Benedict Arnold, soldier (b at Norwich, Conn 14 Jan 1741/42; d at London, Eng 14 Jun 1801). He apprenticed as an apothecary but ran away to join a New York company serving in the Seven Years' War. He later established a trading business in New Haven. Reacting to news of the Battle of Lexington at the onset of the American Revolution, he mustered the local militia and launched a successful attack on Ticonderoga, 10 May 1775.

As part of the campaign to invade Canada led by Richard Montgomery, Arnold led an expedition along the Kennebec, Dead and Chaudière rivers, arriving before Québec with only 700 of his original troop of 1100 men. He assumed command when Montgomery was killed on the ill-fated attack on December 30-31 and remained camped before Québec until he was transferred to Montréal in April. He was in full retreat by June and saw further action on Lake Champlain and in the Saratoga campaign, each time distinguishing himself with conspicuous bravery. Though he pleaded that he was unsympathetic with the revolutionary cause, his treason was motivated by disappointment at being passed over for promotion, by a reprimand for using his office for personal gain, and by money.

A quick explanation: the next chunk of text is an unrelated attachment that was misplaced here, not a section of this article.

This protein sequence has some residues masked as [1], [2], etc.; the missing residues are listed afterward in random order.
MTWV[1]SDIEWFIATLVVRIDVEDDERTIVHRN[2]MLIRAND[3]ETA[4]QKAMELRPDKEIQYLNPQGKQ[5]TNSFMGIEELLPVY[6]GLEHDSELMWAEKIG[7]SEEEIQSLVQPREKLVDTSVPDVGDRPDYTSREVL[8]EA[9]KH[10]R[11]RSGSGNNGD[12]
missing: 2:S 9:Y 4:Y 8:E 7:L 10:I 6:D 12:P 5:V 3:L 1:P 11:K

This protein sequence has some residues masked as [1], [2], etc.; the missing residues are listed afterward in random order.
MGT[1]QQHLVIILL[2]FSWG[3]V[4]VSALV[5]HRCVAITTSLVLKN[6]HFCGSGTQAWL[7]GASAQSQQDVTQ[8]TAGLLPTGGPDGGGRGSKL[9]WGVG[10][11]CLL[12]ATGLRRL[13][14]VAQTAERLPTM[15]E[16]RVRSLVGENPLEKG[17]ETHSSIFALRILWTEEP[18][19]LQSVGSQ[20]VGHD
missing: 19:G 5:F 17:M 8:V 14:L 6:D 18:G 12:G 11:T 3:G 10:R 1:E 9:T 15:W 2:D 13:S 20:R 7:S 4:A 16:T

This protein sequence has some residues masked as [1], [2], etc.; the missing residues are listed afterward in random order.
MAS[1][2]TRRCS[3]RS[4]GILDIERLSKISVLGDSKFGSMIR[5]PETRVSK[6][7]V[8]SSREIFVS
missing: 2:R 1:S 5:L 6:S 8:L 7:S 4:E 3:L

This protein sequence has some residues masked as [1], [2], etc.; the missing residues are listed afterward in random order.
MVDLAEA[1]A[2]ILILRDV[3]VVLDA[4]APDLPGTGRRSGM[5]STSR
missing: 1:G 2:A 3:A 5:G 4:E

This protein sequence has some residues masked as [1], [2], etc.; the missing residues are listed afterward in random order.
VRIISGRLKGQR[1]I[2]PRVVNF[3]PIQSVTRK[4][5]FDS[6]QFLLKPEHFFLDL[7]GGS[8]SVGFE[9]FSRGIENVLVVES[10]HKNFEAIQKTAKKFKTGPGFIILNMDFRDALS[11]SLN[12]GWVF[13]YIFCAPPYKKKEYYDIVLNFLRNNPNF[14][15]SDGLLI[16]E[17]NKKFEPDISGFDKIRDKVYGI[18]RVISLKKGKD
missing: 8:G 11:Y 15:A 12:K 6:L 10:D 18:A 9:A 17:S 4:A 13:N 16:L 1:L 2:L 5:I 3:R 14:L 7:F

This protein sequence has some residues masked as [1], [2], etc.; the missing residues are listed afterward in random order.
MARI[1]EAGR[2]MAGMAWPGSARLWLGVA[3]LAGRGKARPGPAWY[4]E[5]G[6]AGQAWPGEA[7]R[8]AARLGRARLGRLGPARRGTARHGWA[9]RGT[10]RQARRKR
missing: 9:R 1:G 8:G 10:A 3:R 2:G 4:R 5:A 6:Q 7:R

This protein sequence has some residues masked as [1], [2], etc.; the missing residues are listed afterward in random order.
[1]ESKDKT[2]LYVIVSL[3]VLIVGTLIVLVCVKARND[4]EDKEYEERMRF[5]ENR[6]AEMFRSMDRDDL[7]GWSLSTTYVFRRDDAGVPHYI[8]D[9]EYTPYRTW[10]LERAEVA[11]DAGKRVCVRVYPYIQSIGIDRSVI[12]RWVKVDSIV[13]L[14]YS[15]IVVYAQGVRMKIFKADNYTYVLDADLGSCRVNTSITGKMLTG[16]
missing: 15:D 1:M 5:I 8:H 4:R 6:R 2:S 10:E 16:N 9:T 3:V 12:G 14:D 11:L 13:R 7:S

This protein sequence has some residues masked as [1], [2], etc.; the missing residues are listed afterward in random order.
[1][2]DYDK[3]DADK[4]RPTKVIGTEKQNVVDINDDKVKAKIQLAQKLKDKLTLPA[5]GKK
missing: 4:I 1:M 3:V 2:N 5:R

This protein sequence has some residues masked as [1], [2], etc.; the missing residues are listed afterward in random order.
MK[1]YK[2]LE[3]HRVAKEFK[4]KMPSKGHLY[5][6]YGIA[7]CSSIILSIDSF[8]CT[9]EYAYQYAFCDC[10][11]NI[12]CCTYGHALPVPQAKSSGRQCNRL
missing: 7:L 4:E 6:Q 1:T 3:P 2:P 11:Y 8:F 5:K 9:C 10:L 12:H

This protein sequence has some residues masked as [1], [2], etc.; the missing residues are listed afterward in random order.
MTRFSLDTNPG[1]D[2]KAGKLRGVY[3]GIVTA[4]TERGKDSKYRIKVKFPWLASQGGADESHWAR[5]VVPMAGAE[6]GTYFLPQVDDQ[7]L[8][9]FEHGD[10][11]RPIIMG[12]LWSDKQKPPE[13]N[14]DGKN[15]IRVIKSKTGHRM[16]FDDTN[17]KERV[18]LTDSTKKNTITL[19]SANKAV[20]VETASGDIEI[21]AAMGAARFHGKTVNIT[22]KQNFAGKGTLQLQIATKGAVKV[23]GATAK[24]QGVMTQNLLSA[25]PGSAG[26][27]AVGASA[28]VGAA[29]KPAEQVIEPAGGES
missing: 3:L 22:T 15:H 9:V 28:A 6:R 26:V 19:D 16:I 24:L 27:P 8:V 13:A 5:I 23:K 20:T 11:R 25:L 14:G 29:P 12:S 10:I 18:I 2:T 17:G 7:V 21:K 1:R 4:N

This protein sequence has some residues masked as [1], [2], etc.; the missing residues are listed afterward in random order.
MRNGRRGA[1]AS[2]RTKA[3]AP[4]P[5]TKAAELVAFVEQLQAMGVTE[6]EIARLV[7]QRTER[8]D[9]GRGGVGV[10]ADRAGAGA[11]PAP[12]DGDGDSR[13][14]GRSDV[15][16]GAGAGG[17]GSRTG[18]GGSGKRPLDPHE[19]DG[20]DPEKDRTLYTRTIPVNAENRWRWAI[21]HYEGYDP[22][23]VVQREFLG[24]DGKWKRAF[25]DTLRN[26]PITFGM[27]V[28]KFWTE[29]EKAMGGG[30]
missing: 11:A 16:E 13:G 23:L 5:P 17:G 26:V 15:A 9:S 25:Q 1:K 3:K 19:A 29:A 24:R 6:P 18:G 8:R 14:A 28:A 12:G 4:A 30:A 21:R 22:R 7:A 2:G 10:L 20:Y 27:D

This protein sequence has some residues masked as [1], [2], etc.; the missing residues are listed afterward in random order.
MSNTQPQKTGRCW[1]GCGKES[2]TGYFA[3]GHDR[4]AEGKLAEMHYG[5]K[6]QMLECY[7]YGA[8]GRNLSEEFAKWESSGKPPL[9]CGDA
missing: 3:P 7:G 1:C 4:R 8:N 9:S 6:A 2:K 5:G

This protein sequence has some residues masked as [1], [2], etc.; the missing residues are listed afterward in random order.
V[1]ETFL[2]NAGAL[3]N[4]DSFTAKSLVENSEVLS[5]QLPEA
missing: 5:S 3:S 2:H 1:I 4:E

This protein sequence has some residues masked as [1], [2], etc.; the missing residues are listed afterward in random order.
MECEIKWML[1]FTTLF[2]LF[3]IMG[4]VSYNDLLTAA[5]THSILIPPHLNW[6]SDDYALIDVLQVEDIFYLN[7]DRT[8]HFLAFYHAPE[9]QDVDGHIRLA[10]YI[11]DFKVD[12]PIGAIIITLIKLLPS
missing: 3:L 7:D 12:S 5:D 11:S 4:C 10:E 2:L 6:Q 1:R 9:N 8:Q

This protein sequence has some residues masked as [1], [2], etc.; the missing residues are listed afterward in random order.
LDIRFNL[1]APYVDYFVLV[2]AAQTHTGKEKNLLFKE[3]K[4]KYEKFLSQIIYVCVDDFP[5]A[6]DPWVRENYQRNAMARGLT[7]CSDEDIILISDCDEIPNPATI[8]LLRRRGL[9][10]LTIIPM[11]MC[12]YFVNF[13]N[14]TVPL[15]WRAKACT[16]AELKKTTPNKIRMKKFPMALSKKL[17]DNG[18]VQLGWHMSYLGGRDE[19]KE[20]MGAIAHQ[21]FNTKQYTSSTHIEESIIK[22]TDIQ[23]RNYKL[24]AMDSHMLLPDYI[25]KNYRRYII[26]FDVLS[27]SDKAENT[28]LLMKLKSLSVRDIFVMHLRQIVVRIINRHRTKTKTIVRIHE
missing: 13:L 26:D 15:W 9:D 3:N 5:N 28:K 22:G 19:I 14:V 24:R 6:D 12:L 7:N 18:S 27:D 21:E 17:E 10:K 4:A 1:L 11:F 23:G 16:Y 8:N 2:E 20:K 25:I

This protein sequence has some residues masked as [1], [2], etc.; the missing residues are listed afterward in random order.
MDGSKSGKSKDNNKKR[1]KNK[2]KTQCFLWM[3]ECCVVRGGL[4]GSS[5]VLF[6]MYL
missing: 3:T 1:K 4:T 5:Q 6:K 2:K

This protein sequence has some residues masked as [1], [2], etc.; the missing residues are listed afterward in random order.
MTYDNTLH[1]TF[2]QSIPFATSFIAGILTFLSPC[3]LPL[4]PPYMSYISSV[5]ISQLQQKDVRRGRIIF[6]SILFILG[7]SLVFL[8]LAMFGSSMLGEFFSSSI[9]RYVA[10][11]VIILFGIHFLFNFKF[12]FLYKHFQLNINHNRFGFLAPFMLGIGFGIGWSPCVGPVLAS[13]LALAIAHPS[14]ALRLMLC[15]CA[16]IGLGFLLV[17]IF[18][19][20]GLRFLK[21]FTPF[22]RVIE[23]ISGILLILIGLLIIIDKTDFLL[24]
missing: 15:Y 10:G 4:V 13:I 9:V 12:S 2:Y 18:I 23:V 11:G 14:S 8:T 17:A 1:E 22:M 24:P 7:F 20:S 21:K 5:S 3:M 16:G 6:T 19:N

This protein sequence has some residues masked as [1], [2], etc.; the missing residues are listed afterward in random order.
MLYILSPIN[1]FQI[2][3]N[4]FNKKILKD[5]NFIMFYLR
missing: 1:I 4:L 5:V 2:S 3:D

He defected in 1780 and was rewarded with £6315 and a generous pension. He moved to England in 1781 and to Saint John in 1786, departing in 1791 amid further controversy, resentment and legal entanglements. In 1798 he was awarded a large grant of land in Upper Canada but never took up residence there. He was an arrogant, ambitious man, whose military accomplishments have largely been obscured by his controversy, and his name remains synonymous in American lore with treason and infamy.